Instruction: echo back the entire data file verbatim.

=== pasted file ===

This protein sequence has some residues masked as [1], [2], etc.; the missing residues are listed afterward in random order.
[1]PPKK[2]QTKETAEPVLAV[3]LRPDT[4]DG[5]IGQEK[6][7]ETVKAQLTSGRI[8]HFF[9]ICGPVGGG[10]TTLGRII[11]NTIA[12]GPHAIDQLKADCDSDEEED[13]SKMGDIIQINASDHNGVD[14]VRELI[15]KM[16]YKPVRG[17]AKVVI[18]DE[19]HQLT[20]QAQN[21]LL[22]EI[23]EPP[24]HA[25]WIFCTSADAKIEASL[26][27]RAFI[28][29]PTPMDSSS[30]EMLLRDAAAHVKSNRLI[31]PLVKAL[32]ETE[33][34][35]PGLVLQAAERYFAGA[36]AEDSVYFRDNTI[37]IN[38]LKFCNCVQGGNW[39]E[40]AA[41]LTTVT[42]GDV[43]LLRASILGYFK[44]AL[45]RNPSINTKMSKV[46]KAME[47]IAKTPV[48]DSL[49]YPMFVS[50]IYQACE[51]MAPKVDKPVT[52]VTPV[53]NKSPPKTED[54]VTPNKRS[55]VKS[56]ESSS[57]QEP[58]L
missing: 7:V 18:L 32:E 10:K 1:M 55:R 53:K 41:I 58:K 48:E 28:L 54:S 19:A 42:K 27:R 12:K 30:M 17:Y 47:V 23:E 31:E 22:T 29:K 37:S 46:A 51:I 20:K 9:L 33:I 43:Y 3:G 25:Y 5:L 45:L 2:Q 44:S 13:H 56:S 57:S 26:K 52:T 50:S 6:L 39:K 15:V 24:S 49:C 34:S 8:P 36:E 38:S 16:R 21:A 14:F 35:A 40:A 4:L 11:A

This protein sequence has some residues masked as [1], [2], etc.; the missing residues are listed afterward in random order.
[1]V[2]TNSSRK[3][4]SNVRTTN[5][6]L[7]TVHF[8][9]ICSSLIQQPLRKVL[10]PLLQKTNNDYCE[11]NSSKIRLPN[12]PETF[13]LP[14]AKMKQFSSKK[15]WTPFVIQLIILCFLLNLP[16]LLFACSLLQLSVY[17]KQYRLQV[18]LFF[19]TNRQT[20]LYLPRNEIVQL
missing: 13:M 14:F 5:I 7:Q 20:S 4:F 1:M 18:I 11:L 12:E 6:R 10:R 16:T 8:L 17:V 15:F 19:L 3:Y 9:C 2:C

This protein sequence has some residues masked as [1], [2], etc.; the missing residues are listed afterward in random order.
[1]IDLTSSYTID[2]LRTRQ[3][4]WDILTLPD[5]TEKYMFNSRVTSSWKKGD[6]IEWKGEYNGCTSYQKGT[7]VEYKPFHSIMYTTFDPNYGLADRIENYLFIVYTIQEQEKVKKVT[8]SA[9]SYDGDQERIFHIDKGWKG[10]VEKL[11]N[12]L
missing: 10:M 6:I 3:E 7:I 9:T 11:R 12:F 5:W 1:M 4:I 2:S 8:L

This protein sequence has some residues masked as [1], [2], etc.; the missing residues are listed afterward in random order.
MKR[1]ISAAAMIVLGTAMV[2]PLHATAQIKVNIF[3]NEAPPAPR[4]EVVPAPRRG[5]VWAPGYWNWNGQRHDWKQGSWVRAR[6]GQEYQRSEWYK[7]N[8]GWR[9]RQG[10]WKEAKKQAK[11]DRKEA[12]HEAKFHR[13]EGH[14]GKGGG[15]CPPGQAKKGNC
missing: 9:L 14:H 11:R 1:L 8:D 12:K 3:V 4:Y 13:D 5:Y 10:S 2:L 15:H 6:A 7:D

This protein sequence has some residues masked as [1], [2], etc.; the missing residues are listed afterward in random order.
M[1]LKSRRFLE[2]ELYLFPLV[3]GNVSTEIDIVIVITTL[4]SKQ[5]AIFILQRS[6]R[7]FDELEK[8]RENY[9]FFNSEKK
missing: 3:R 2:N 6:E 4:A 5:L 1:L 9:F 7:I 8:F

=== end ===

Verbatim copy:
This protein sequence has some residues masked as [1], [2], etc.; the missing residues are listed afterward in random order.
[1]PPKK[2]QTKETAEPVLAV[3]LRPDT[4]DG[5]IGQEK[6][7]ETVKAQLTSGRI[8]HFF[9]ICGPVGGG[10]TTLGRII[11]NTIA[12]GPHAIDQLKADCDSDEEED[13]SKMGDIIQINASDHNGVD[14]VRELI[15]KM[16]YKPVRG[17]AKVVI[18]DE[19]HQLT[20]QAQN[21]LL[22]EI[23]EPP[24]HA[25]WIFCTSADAKIEASL[26][27]RAFI[28][29]PTPMDSSS[30]EMLLRDAAAHVKSNRLI[31]PLVKAL[32]ETE[33][34][35]PGLVLQAAERYFAGA[36]AEDSVYFRDNTI[37]IN[38]LKFCNCVQGGNW[39]E[40]AA[41]LTTVT[42]GDV[43]LLRASILGYFK[44]AL[45]RNPSINTKMSKV[46]KAME[47]IAKTPV[48]DSL[49]YPMFVS[50]IYQACE[51]MAPKVDKPVT[52]VTPV[53]NKSPPKTED[54]VTPNKRS[55]VKS[56]ESSS[57]QEP[58]L
missing: 7:V 18:L 32:E 10:K 1:M 55:R 53:K 41:I 58:K 48:E 28:L 54:S 19:A 42:K 27:R 12:K 30:M 17:Y 47:V 23:E 31:E 22:T 29:K 37:S 46:A 51:I 20:K 9:L 33:I 43:Y 3:G 25:Y 5:L 45:L 2:Q 44:S 13:H 56:S 57:S 26:K 52:T 50:S 6:L 39:K 15:V 24:S 49:C 34:S 8:P 36:E 38:S 16:R 21:A 14:F 35:A 40:A 4:L 11:A

This protein sequence has some residues masked as [1], [2], etc.; the missing residues are listed afterward in random order.
[1]V[2]TNSSRK[3][4]SNVRTTN[5][6]L[7]TVHF[8][9]ICSSLIQQPLRKVL[10]PLLQKTNNDYCE[11]NSSKIRLPN[12]PETF[13]LP[14]AKMKQFSSKK[15]WTPFVIQLIILCFLLNLP[16]LLFACSLLQLSVY[17]KQYRLQV[18]LFF[19]TNRQT[20]LYLPRNEIVQL
missing: 13:M 14:F 5:I 7:Q 20:S 4:F 1:M 18:I 11:L 12:E 6:R 10:R 16:T 8:L 17:V 15:F 19:L 3:Y 9:C 2:C

This protein sequence has some residues masked as [1], [2], etc.; the missing residues are listed afterward in random order.
[1]IDLTSSYTID[2]LRTRQ[3][4]WDILTLPD[5]TEKYMFNSRVTSSWKKGD[6]IEWKGEYNGCTSYQKGT[7]VEYKPFHSIMYTTFDPNYGLADRIENYLFIVYTIQEQEKVKKVT[8]SA[9]SYDGDQERIFHIDKGWKG[10]VEKL[11]N[12]L
missing: 10:M 6:I 3:E 7:I 9:T 11:R 12:F 5:W 1:M 4:I 2:S 8:L

This protein sequence has some residues masked as [1], [2], etc.; the missing residues are listed afterward in random order.
MKR[1]ISAAAMIVLGTAMV[2]PLHATAQIKVNIF[3]NEAPPAPR[4]EVVPAPRRG[5]VWAPGYWNWNGQRHDWKQGSWVRAR[6]GQEYQRSEWYK[7]N[8]GWR[9]RQG[10]WKEAKKQAK[11]DRKEA[12]HEAKFHR[13]EGH[14]GKGGG[15]CPPGQAKKGNC
missing: 9:L 14:H 11:R 1:L 8:D 12:K 3:V 4:Y 13:D 5:Y 10:S 2:L 15:H 6:A 7:D

This protein sequence has some residues masked as [1], [2], etc.; the missing residues are listed afterward in random order.
M[1]LKSRRFLE[2]ELYLFPLV[3]GNVSTEIDIVIVITTL[4]SKQ[5]AIFILQRS[6]R[7]FDELEK[8]RENY[9]FFNSEKK
missing: 3:R 2:N 6:E 4:A 5:L 1:L 9:F 7:I 8:F